An aggresome is a body of protein which can form inside a cell. Aggresomes form when a cell's proteasome machinery faces an unusually high load of protein awaiting degradation, leading to an accumulation of protein for disposal.
The aggresomal response is believed to be a generalised cell biological response to the presence of a high load of abnormal or damaged protein within the cytosol of a cell which fails to be eliminated by the usual ubiquitin proteasome system for protein degradation..
An aggresome forms around the microtubule organizing center in eukaryotic cells, adjacent to or enveloping the cell's centrosomes. The protein in an aggresome is held in a cage made largely of intermediate filaments, for example the structural protein vimentin in many cells.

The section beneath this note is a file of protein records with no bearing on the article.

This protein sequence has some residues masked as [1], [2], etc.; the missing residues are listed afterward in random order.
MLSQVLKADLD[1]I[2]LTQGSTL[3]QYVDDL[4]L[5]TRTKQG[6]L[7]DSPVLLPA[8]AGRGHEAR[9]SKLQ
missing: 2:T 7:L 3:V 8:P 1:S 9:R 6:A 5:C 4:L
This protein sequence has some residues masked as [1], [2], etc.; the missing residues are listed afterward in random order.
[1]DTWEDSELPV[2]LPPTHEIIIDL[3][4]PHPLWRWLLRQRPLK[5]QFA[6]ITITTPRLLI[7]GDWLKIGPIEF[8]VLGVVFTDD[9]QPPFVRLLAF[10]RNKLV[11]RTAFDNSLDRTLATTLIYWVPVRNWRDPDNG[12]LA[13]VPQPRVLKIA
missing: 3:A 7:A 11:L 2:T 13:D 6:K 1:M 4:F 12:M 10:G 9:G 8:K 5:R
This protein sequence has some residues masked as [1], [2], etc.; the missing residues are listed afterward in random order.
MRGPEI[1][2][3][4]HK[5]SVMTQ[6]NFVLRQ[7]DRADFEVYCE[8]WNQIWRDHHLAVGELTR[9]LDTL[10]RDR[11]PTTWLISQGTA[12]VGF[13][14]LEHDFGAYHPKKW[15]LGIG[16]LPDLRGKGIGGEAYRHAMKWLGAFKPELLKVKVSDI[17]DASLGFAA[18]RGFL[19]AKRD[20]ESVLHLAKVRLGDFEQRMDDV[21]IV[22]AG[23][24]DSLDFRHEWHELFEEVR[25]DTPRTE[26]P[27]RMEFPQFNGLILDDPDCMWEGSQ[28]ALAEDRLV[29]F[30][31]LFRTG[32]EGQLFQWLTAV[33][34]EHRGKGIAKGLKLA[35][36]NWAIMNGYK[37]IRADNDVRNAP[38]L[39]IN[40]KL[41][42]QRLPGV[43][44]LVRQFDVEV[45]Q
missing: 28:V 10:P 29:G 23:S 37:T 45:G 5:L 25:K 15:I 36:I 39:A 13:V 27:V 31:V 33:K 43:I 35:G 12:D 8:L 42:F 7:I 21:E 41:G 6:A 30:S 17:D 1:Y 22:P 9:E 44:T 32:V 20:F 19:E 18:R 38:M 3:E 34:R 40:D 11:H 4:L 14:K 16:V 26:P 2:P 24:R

Typically, an aggresome forms in response to a cellular stress which generates a large amount of misfolded or partially denatured protein: hyperthermia, overexpression of an insoluble or mutant protein, etc. The aggresome may disappear – through proteasomal, lysosomal or autophagic degradation of the accumulated protein – if the load of defective proteins is reduced.
Certain cellular inclusions seen in human disease are thought to represent an aggresomal response for example the Lewy body seen in neurons in the brain in Parkinson's disease and Mallory's Hyaline seen in liver cells in conditions such as alcoholic liver disease.
Johnston, J.A., C.L. Ward, and R.R. Kopito. 1998. J. Cell Biol. 143:1883–1898;
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